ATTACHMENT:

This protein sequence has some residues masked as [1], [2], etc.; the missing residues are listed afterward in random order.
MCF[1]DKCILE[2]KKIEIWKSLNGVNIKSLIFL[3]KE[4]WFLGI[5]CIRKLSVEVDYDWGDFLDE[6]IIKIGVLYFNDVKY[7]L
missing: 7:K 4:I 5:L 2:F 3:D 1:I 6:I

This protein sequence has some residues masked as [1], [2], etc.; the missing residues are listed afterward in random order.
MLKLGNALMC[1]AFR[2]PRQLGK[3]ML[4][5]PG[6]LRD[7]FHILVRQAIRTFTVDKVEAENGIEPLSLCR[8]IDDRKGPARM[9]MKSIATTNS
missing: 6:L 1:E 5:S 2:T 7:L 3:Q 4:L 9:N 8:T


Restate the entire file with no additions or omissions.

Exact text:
This protein sequence has some residues masked as [1], [2], etc.; the missing residues are listed afterward in random order.
MCF[1]DKCILE[2]KKIEIWKSLNGVNIKSLIFL[3]KE[4]WFLGI[5]CIRKLSVEVDYDWGDFLDE[6]IIKIGVLYFNDVKY[7]L
missing: 7:K 4:I 5:L 2:F 3:D 1:I 6:I

This protein sequence has some residues masked as [1], [2], etc.; the missing residues are listed afterward in random order.
MLKLGNALMC[1]AFR[2]PRQLGK[3]ML[4][5]PG[6]LRD[7]FHILVRQAIRTFTVDKVEAENGIEPLSLCR[8]IDDRKGPARM[9]MKSIATTNS
missing: 6:L 1:E 5:S 2:T 7:L 3:Q 4:L 9:N 8:T